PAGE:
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1734 Metz – 1781 Saint-Denis-du-Port


La Jeune Bergère [The Young Shepherdess] - 1768


Etching. Size of sheet: 34.8 x 26 cm. Plate 2. Signed, dated and titled in the plate. Watermark: T DUPVY MOYEN.


Hédou, 1879, 8; IFF (44), Stein p.85 (fig.48).


Fine impression on watermarked laid paper with large margins.  Small pinholes at the top edge of the sheet, small loss of top left corner, printing crease of paper on the right edge of the sheet, otherwise in very good condition.


Comparative impressions: Rijksmusuem – RP-P-1954-470; British Museum – 1853,1210.703.



Jean-Baptiste Le Prince: The Young Shepherdess

  • Part of a six-plate series featuring northern women and their costumes ‘Suite de divers habillement des peoples du Nord’ [Suite of various clothing of the peoples of the North]. In the title print, the series is dedicated by Le Prince to Charles Nicolas Cochin, who since 1752 was the keeper of the king’s drawings and the secrétaire historiographe of the Academy.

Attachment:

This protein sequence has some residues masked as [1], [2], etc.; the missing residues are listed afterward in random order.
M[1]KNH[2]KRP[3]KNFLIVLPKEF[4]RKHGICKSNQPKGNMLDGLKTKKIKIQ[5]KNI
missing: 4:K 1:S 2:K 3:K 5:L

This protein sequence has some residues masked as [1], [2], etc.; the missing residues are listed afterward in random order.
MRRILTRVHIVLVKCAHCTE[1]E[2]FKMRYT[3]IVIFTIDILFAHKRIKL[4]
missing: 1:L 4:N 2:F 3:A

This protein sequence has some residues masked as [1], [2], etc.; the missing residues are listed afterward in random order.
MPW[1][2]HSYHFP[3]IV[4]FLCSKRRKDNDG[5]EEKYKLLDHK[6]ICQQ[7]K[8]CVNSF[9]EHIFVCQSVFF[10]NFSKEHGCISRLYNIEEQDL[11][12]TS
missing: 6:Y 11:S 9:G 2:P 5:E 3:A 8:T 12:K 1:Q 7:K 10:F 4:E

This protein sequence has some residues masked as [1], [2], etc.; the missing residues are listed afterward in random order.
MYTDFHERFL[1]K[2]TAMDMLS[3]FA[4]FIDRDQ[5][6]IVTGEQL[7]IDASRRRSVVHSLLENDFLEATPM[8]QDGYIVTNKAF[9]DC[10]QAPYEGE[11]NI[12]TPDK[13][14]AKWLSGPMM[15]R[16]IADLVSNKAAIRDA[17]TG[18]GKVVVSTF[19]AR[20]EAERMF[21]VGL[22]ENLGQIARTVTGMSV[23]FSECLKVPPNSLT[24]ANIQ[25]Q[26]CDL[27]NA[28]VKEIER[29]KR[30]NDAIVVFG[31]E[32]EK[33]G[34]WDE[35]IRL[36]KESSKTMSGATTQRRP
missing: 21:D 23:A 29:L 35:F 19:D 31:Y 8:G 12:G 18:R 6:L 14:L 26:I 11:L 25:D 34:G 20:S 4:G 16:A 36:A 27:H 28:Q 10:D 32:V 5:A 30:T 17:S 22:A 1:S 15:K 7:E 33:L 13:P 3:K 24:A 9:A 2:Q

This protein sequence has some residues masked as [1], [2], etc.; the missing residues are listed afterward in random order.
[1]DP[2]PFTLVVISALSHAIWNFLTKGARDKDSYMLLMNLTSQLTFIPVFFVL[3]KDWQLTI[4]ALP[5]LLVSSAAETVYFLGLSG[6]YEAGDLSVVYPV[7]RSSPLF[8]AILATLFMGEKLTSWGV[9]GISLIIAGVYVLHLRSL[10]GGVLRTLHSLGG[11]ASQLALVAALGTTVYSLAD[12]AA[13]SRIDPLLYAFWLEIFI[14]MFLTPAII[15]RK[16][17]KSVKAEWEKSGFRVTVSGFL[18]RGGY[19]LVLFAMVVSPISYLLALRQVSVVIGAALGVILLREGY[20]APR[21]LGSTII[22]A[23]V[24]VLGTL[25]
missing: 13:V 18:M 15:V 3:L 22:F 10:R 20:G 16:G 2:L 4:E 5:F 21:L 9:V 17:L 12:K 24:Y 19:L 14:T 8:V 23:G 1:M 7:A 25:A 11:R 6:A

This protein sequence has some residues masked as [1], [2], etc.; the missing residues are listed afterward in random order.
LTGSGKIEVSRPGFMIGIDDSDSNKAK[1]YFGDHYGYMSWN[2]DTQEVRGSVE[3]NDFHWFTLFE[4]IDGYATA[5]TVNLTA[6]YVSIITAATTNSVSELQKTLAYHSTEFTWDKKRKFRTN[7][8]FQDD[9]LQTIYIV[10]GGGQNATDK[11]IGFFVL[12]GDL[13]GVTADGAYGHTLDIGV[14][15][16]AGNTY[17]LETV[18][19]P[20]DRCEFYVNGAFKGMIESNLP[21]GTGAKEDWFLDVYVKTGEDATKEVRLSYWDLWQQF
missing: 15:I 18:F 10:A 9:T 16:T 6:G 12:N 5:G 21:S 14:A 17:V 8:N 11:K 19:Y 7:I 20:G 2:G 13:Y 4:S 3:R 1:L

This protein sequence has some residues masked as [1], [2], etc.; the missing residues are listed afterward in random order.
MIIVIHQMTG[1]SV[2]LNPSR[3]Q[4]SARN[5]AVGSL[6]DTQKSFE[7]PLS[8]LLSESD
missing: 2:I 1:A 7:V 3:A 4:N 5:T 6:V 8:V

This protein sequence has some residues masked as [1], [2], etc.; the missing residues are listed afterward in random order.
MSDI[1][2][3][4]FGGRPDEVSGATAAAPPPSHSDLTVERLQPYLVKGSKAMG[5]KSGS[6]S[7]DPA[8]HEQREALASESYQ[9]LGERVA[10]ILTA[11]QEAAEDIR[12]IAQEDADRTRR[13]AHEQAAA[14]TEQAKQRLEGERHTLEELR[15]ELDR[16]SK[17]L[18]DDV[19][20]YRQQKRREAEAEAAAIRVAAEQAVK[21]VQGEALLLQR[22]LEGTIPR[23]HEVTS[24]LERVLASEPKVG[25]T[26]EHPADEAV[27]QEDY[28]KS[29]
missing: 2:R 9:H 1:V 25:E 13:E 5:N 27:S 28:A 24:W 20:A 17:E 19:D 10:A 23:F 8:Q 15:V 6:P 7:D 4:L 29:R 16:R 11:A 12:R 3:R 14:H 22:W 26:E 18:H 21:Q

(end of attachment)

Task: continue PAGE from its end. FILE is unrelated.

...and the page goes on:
When the series was featured the Mercure de France (October, 1764 issue, Vol. II), Le Prince published his letter he sent to Mr de La Place (Academie Royale de Peinture et de Sculpture) where he writes that he is the first one who finds beauty in the simplicity of the way ordinary people live and dress in Russia.

    The painter and engraver, Le Prince was a pupil of François Boucher and Joseph-Marie Vien. After spending five years in Russia (1759-64) where he worked for Catherine the Great at the Imperial Palace in St Petersburg, Le Prince returned to Paris bringing with him extensive collection of his drawings executed while travelling in Russia, Finland and Lithuania. These would serve as his own iconography for his printed russeries till the end of his life.

  • Mercure De France, Dédié au Roi, Octobre 1764, Second volume (retrieved from )

    John Ittmann et al., Regency to Empire: French Printmaking 1715-1814, 1984;

    Perrin Stein, Artists and Amateurs: Etching in 18th-century France, 2013.

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